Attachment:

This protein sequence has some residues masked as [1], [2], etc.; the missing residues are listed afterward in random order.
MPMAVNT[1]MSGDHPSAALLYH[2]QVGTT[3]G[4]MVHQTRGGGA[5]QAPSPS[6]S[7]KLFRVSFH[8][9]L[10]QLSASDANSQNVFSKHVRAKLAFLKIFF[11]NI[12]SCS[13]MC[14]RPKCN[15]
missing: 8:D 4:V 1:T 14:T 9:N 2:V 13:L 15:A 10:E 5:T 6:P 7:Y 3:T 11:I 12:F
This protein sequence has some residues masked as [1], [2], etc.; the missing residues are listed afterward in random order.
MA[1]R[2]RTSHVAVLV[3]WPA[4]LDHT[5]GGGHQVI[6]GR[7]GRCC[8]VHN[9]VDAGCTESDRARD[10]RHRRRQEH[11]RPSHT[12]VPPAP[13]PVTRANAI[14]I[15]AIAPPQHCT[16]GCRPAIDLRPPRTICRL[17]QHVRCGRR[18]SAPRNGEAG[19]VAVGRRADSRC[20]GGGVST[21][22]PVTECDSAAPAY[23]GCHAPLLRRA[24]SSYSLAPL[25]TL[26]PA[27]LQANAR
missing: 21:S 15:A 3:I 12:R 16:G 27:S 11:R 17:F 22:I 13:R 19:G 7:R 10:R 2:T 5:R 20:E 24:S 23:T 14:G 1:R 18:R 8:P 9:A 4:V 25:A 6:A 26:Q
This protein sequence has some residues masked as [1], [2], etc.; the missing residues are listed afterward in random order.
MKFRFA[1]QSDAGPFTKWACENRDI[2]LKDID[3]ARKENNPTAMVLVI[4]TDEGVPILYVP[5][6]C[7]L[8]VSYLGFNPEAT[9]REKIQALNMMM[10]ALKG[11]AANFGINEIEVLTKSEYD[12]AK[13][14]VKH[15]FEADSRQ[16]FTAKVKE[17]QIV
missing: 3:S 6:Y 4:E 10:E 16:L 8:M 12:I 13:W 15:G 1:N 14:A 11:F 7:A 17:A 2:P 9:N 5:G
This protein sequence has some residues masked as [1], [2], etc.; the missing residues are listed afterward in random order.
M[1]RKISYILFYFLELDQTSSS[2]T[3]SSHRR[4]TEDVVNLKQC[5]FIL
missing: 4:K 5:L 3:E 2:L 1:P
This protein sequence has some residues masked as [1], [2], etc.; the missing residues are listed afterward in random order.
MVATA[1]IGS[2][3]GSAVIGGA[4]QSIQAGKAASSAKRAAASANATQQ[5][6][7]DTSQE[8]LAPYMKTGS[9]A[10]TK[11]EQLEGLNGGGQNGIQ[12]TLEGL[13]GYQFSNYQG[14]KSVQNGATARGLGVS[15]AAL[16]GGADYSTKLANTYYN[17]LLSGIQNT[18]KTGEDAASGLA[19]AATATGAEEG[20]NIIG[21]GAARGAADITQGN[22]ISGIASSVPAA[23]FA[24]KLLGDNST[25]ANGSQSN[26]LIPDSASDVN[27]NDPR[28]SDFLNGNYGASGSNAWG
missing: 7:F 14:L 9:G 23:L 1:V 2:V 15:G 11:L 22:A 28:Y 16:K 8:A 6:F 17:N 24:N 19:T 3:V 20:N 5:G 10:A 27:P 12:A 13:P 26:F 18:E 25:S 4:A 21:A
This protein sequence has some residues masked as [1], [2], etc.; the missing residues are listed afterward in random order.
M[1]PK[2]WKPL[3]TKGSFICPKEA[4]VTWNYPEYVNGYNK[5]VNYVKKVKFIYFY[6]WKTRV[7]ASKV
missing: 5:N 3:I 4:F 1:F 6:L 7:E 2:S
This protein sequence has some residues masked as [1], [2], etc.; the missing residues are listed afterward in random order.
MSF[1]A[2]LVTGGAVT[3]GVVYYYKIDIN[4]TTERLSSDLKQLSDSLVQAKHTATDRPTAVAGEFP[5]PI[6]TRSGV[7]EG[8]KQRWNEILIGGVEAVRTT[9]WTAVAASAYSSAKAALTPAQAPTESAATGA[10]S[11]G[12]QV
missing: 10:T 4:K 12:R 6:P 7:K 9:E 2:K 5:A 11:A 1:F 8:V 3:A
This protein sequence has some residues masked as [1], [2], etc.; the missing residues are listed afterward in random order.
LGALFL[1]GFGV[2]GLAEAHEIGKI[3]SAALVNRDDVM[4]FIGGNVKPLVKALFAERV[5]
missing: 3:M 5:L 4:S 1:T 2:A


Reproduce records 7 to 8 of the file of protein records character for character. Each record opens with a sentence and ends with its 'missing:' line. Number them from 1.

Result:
This protein sequence has some residues masked as [1], [2], etc.; the missing residues are listed afterward in random order.
MSF[1]A[2]LVTGGAVT[3]GVVYYYKIDIN[4]TTERLSSDLKQLSDSLVQAKHTATDRPTAVAGEFP[5]PI[6]TRSGV[7]EG[8]KQRWNEILIGGVEAVRTT[9]WTAVAASAYSSAKAALTPAQAPTESAATGA[10]S[11]G[12]QV
missing: 10:T 4:K 12:R 6:P 7:K 9:E 2:K 5:A 11:A 1:F 8:V 3:A
This protein sequence has some residues masked as [1], [2], etc.; the missing residues are listed afterward in random order.
LGALFL[1]GFGV[2]GLAEAHEIGKI[3]SAALVNRDDVM[4]FIGGNVKPLVKALFAERV[5]
missing: 3:M 5:L 4:S 1:T 2:A